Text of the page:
Roto Arcade This Week: April 2
Here's Contreras' line from Monday: 1.0 IP, 7 H, 7 ER, 1 BB, 1 K.
Yikes … Sometimes, a shrewd drop can be just as satisfying as a shrewd add.
Trot Nixon went 3-for-4 Monday hitting second for Cleveland behind Grady Sizemore and ahead of Travis Hafner. Tough to imagine a better lineup position for anyone, particularly a guy with a .366 career on-base percentage. Currently he's only 0.9 percent owned. If you don't mind the daily roster management involved in owning a platooned hitter, Trot could be extremely useful.
Chicago's other Opening Day starter was nearly as horrid as Contreras. Carlos Zambrano went five innings against Cincinnati, giving up six hits, five earned runs, and five walks. He struck out only two and gave up a pair of homers to Adam Dunn. Naturally, he plunked Brandon Phillips, the guy who followed Dunn in the Reds batting order. Zambrano's line looked curiously like his Opening Day start last season: 4.2 IP, 7 H, 5 ER, 2 HR, 5 BB, 5 K. Dunn homered in that one, too.
Here's something I'll probably never write again: I really liked Jerry Narron's lineup. Last season, the variability of the Reds batting order – and the frequent absence of Ryan Freel and Edwin Encarnacion from it – made fantasy owners, and me in particular, endlessly frustrated. Narron opened this season batting Dunn second with Freel leading off, Brandon Phillips third, Ken Griffey Jr. clean-up, and Encarnacion fifth. If that lineup holds – and that's a giant if – it should be fine news for everyone involved, particularly Freel and Dunn. Among Dunn's many underappreciated traits is a willingness to take pitches. Last season he was fourth in the NL in pitches per plate appearance with 4.18. Only 15 players in the league averaged four or more P/PA. The frequency with which Dunn allows pitches to reach the catcher's mitt – he had 194 K and 112 BB last season – will give Freel plenty of opportunities to run. And getting on base at his usual .380 clip ahead of Phillips, Griffey, and Edwin, Dunn will score 120 runs.
Punk rock kids in Kansas City, assuming such kids exist, should all go out and get t-shirts that say, "Please Gil Me." Gil Meche – easily the most maligned, derided, and otherwise disrespected offseason free agent signing – was spectacular Monday against one of baseball's best lineups. Meche (5.6 percent owned) pitched into the eighth inning, giving up one run, striking out six, and completely out-dueling Curt Schilling, who had uncharacteristically poor command.
There's a guy I'll be trying to acquire from frustrated owners, by the way. Schilling's fastball reached the mid-90s, but didn't go precisely where he intended. He hung a few splitters, too. The Royals just wore him out in a 33-pitch first inning. The best theater on Monday might very well have been Alex Gordon's first major league at bat. It came with the bases loaded and one out against Schilling in the first. It went like this …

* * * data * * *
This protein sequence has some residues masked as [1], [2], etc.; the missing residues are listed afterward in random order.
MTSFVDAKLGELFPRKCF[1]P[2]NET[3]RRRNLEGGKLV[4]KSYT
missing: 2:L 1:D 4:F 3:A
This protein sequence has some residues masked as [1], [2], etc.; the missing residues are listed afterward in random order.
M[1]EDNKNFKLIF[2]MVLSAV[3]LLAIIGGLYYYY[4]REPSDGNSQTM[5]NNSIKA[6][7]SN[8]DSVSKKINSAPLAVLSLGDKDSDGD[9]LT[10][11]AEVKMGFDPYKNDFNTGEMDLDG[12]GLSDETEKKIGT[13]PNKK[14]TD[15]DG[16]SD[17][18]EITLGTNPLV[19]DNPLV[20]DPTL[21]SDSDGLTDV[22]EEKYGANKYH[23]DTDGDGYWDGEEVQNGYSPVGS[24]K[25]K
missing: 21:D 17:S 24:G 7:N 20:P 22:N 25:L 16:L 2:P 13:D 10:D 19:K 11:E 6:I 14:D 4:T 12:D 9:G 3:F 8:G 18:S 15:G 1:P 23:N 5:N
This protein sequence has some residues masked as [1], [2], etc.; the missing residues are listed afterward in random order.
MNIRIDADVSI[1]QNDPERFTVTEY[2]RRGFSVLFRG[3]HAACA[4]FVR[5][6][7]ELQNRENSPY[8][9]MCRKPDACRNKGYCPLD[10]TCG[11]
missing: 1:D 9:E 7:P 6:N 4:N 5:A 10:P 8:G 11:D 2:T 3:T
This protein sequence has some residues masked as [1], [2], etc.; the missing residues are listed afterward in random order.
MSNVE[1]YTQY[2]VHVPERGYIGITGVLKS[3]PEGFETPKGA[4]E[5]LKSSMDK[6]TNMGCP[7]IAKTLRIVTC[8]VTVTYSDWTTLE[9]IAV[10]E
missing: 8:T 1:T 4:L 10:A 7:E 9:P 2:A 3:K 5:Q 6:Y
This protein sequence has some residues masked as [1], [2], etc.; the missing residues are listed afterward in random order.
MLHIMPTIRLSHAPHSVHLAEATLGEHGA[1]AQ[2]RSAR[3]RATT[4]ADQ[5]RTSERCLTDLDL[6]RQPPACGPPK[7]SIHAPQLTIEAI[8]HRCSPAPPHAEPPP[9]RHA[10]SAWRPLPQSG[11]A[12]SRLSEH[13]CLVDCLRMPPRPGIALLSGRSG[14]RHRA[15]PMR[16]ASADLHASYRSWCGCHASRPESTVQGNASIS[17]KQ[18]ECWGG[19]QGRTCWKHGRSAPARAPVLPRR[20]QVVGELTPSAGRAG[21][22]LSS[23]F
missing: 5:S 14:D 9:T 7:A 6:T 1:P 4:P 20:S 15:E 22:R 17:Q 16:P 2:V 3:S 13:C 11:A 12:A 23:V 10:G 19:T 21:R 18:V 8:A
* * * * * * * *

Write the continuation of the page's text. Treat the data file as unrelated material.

First pitch: 91 mph fastball, center-cut. Practically on a tee. Called strike, 0-1.
Second pitch: 92 mph high fastball. Fouled off, 0-2.
Third pitch: splitter, low and away. Check swing foul, 0-2.
Fourth pitch: Another splitter. Low, 1-2.
Fifth pitch: Fastball, 93 mph, high and inside. Foul, 1-2.
Sixth pitch: Splitter, 85 mph, low and inside. Too hittable. Foul ball, 1-2.
Jason Varitek then visited the mound and apparently told Schilling that he didn't need to throw the splitter anywhere near Gordon's bat.
Seventh pitch: 84 mph splitter, very low and very far away. Swinging strike.
That final splitter was really a repeat of the third pitch, one that Gordon had almost accidentally spoiled. The best pitch the rookie saw was the first, a totally hittable fastball. I'm going to guess he'll learn not to let those go.
As mentioned Monday, I'm all over Boof Bonser, who's still only 11.7 percent owned. I'm propping up that ownership-percentage, too, by starting Boof in three leagues on Tuesday. Wednesday's best streaming option looks to be Jake Westbrook (42.0 percent owned) at Chicago – he went 3-0 against the White Sox last year with 10 K, a 1.69 ERA, and a 0.96 WHIP. Tom Gorzelanny (0.8 percent) at Houston is intriguing, too. He finished a forgettable spring with an eight strikeout effort.
Add Oliver Perez (7.8 percent) in anticipation of Friday's start against Mark Redman in Atlanta. You don't have to start him, necessarily, but if Perez is as effective as he was throughout the spring (3.51 ERA, 25.2 IP, 20 K, 7 BB), there'll be a crazy rush to add him. No pitcher available in so many leagues has so much obvious, proven upside. Perez is, of course, the embodiment of the concept of pitcher volatility. His 2004 was mythic; his 2005, abysmal. I'm full of optimism – for now.